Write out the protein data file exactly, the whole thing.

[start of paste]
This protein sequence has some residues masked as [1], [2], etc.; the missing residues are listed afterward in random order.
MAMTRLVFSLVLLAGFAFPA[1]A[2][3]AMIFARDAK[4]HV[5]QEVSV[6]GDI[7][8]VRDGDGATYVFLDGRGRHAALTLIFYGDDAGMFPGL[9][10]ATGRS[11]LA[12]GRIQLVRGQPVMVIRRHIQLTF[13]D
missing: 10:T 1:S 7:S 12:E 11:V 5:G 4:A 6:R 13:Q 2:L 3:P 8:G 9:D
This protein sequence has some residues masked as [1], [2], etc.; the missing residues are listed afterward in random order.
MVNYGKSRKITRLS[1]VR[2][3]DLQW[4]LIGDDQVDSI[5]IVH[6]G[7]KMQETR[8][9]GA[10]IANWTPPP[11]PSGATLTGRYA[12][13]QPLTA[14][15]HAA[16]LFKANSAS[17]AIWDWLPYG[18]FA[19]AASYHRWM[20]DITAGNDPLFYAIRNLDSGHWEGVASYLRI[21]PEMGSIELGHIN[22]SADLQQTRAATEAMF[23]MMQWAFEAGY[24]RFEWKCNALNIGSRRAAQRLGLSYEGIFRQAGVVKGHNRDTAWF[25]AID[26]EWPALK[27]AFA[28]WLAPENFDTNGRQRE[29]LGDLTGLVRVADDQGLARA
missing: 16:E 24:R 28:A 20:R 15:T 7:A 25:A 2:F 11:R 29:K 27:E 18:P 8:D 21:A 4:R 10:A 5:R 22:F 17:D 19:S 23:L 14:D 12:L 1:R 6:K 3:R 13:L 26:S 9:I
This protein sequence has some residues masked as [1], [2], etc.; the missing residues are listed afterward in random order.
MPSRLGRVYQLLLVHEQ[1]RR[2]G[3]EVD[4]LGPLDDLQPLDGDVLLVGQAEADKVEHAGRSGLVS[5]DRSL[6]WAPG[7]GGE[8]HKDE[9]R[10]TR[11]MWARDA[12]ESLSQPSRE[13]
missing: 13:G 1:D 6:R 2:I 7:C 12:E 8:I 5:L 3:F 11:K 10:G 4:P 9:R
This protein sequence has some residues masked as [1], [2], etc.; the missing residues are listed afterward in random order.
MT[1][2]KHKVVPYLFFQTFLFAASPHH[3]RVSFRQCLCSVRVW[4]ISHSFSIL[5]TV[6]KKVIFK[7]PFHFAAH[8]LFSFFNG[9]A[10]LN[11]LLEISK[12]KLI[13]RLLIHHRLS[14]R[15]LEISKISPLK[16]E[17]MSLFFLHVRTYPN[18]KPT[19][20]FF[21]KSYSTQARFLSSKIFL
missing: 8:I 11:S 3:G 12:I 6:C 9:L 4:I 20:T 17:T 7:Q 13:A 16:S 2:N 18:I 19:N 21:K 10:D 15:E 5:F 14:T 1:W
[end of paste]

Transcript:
This protein sequence has some residues masked as [1], [2], etc.; the missing residues are listed afterward in random order.
MAMTRLVFSLVLLAGFAFPA[1]A[2][3]AMIFARDAK[4]HV[5]QEVSV[6]GDI[7][8]VRDGDGATYVFLDGRGRHAALTLIFYGDDAGMFPGL[9][10]ATGRS[11]LA[12]GRIQLVRGQPVMVIRRHIQLTF[13]D
missing: 10:T 1:S 7:S 12:E 11:V 5:G 4:A 6:R 13:Q 2:L 3:P 8:G 9:D
This protein sequence has some residues masked as [1], [2], etc.; the missing residues are listed afterward in random order.
MVNYGKSRKITRLS[1]VR[2][3]DLQW[4]LIGDDQVDSI[5]IVH[6]G[7]KMQETR[8][9]GA[10]IANWTPPP[11]PSGATLTGRYA[12][13]QPLTA[14][15]HAA[16]LFKANSAS[17]AIWDWLPYG[18]FA[19]AASYHRWM[20]DITAGNDPLFYAIRNLDSGHWEGVASYLRI[21]PEMGSIELGHIN[22]SADLQQTRAATEAMF[23]MMQWAFEAGY[24]RFEWKCNALNIGSRRAAQRLGLSYEGIFRQAGVVKGHNRDTAWF[25]AID[26]EWPALK[27]AFA[28]WLAPENFDTNGRQRE[29]LGDLTGLVRVADDQGLARA
missing: 16:E 24:R 28:A 20:R 15:T 7:A 25:A 2:F 11:R 29:K 27:E 18:P 8:D 21:A 4:R 10:A 5:R 22:F 17:D 19:S 23:L 14:D 12:L 1:R 6:K 3:R 13:L 26:S 9:I
This protein sequence has some residues masked as [1], [2], etc.; the missing residues are listed afterward in random order.
MPSRLGRVYQLLLVHEQ[1]RR[2]G[3]EVD[4]LGPLDDLQPLDGDVLLVGQAEADKVEHAGRSGLVS[5]DRSL[6]WAPG[7]GGE[8]HKDE[9]R[10]TR[11]MWARDA[12]ESLSQPSRE[13]
missing: 13:G 1:D 6:R 2:I 7:C 12:E 8:I 5:L 3:F 11:K 10:G 4:P 9:R
This protein sequence has some residues masked as [1], [2], etc.; the missing residues are listed afterward in random order.
MT[1][2]KHKVVPYLFFQTFLFAASPHH[3]RVSFRQCLCSVRVW[4]ISHSFSIL[5]TV[6]KKVIFK[7]PFHFAAH[8]LFSFFNG[9]A[10]LN[11]LLEISK[12]KLI[13]RLLIHHRLS[14]R[15]LEISKISPLK[16]E[17]MSLFFLHVRTYPN[18]KPT[19][20]FF[21]KSYSTQARFLSSKIFL
missing: 8:I 11:S 3:G 12:I 6:C 9:L 4:I 20:T 17:T 7:Q 13:A 16:S 2:N 18:I 19:N 21:K 10:D 15:E 5:F 14:T 1:W